- Coca Cola fundamentals are still very sound with the company paying out a 3.2% dividend yield. Even if the stock falls below $35 a share in the short term, income investors would receive more.
- Net income is set to rebound this year after declining earnings since 2011. I expect this year to be a defining trend changing year for the company.
- I think there is a good chance the US could enter another recession in the near term which is why a company with sound fundamentals is a must in one's-portfolio.
- Coca Cola has excellent in-house leadership. James Quincey would make an excellent CEO once Muhtar Kent retires due to his impressive track record.
The SPDR S&P 500 ETF Trust (NYSEARCA:SPY) is down 6% already in August and the sell-off doesn't seem to want to abate any time soon. Interestingly enough, Coca-Cola (NYSE:KO) is down 3.7% in the same period (see chart below) illustrating relative strength compared to the general market.
Note: You might also be interested in our Pepsi and Coca-cola comparative stock analysis video.
Coca-Cola stock doesn't seem to be a favorable at the moment mainly because the stock has gone practically nowhere over the last 30 months or so. Nevertheless dividends continue to increase and income shareholders continue to get rewarded. The question remains - Should this stock be in your portfolio going forward? I think it should even though numbers have been weak in recent years. Coca Cola is trading at 23 times earnings but pays a dividend. I would always have a Coca Cola in my portfolio as it acts as an anchor in many respects. Lets explain why..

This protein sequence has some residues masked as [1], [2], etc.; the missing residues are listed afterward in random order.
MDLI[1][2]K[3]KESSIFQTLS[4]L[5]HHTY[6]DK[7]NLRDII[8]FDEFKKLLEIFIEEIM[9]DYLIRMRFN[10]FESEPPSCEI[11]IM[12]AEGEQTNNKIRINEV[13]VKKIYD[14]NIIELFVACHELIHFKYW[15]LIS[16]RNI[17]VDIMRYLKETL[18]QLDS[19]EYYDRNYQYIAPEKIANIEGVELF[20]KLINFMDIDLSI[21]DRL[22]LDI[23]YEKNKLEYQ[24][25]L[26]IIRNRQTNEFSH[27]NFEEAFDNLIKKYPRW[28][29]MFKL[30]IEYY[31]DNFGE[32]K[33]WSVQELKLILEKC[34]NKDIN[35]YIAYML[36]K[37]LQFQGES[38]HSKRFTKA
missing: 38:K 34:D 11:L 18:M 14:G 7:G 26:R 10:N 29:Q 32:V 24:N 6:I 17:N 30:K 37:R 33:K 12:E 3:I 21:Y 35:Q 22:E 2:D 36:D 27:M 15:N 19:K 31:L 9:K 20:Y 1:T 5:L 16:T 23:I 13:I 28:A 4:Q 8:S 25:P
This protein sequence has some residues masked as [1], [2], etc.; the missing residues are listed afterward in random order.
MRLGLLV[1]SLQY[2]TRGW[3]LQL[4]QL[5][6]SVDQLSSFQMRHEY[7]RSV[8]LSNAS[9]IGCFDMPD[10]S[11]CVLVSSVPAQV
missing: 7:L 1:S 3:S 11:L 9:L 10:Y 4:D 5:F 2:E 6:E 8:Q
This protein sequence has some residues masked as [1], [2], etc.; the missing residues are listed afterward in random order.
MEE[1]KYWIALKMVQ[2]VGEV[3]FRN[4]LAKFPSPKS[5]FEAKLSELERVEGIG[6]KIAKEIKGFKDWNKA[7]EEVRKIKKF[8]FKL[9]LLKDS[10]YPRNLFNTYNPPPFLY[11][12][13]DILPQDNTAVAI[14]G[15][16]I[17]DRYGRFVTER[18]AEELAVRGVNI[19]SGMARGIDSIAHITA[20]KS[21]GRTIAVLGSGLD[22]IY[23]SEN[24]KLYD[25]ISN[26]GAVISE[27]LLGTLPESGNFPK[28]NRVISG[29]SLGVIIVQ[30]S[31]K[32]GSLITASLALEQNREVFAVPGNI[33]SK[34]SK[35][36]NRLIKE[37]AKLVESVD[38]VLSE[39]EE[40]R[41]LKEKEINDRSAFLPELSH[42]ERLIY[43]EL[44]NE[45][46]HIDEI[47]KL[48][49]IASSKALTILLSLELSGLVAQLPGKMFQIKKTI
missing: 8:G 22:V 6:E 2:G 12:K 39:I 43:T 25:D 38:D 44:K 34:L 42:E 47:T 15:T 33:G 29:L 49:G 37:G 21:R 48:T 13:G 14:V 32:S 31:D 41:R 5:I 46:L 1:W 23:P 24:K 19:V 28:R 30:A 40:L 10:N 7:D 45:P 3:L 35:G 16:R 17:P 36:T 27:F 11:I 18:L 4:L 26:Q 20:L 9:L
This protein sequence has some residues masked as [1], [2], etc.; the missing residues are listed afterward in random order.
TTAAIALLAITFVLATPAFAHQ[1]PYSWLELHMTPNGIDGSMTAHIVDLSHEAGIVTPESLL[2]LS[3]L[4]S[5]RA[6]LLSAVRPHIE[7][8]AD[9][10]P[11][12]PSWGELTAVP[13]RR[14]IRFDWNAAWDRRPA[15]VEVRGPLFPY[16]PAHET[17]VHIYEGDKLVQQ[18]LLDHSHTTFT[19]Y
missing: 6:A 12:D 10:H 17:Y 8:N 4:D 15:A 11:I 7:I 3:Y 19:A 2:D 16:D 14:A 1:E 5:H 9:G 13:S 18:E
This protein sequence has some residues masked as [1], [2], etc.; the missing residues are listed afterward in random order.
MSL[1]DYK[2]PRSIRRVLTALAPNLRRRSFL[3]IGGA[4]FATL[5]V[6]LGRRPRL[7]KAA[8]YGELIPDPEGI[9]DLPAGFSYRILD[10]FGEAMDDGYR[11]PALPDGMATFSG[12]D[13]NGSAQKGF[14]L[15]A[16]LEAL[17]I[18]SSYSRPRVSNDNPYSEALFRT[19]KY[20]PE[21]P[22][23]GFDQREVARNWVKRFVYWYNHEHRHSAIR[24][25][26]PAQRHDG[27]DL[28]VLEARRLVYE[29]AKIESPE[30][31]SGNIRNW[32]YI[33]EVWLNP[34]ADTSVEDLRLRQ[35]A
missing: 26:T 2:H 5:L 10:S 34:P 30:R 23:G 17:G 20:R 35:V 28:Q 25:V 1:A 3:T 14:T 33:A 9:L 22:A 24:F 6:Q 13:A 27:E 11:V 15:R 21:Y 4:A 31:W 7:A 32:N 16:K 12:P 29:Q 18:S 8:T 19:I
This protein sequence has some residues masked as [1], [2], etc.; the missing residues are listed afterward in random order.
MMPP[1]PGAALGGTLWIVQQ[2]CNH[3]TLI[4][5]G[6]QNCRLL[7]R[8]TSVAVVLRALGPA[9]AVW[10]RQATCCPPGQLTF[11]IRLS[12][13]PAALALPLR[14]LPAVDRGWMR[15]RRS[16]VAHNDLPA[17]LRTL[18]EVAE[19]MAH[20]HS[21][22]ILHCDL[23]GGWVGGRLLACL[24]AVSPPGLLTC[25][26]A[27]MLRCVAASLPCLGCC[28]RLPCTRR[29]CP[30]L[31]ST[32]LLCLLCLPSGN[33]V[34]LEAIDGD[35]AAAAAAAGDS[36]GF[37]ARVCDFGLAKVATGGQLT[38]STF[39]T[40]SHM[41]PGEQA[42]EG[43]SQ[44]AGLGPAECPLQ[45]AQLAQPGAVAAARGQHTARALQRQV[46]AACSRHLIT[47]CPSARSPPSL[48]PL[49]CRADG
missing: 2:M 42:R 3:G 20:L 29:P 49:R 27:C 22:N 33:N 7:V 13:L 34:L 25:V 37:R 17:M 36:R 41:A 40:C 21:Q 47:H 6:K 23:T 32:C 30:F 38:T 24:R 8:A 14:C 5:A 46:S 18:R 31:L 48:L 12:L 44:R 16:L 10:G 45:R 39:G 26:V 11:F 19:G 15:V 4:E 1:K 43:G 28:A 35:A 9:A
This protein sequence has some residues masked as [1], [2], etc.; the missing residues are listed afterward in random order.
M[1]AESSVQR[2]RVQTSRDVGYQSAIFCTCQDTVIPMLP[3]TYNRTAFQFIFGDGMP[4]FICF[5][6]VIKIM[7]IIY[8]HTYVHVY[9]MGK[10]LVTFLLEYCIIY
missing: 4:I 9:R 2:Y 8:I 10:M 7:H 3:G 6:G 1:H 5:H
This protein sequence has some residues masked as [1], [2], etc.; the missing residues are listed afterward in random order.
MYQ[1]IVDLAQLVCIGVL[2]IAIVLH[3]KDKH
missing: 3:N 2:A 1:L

Firstly, let's go through the fundamentals which still look very strong over a 10 year period despite the muted growth in recent years.
|Years Of Dividend Increases||52 Years - Pass|
|Free Cash Flow||$3 billion (10-Year Trend Is Up) - Pass (Very Important For Dividend Investors - Dividend Currently Is 3.2%)|
|Revenues||$45.7 billion (10-Year Trend Is Up) - Pass|
|Profit Margins||17% - (10-Year Trend Is Up) - Pass|
|Price History of the stock||Up 89% in the last 10 years excluding dividends - Pass|
|Healthy balance sheet||Total assets = $93.5 billion (10-Year Trend Is Up) - Pass|
|Resistant to recessions?||Sales hardly affected during the recession of 2008 - Pass|
The one metric where it has been struggling over the last 3 to 5 years has been its net income which is projected to come in at $7.6 billion in 2015. Net income has been dropping since 2012 but 2015 should come in higher than 2014 which produced $7.1 billion (potential trend change about to take place). So what is the company doing in order to grow net income once more? Here are a few areas where the company is adapting and succeeding..
- Its new downsized packs have definitely been a hit. Companies like McDonald's (NYSE:MCD) and Coca Cola have had declining earnings in recent years primarily due to a change in customer sentiment (away from perceived unhealthier options). Coca Cola has responded by launching its downsized packs which have fatter profit margins. Margin is vital as it offsets revenues contraction which the company had in Q2 of this year compared to Q2-2014.
- Many international markets have much lower per capita consumption so investment has been stepped up in these regions. Earnings from Q2 showed that volumes grew in India, China, Russia and Brazil. I expect these markets to keep growing.
- In North America, the company is looking to refranchise all its bottling territories by 2020 which should free up capex even more to invest into marketing and strategic alliances (Like the Monster deal).
- Distribution is set to change in Europe with Coca-Cola European Partners PLC (or CCEP) being the entity formed from three bottlers in the company's network. Coca Cola owns one of the three participants outright (CCEAG) so it will gain an 18% shareholding in the new company. One would think that this move should increase the new entity's margins as activities could be scaled better and duplicate jobs could be axed.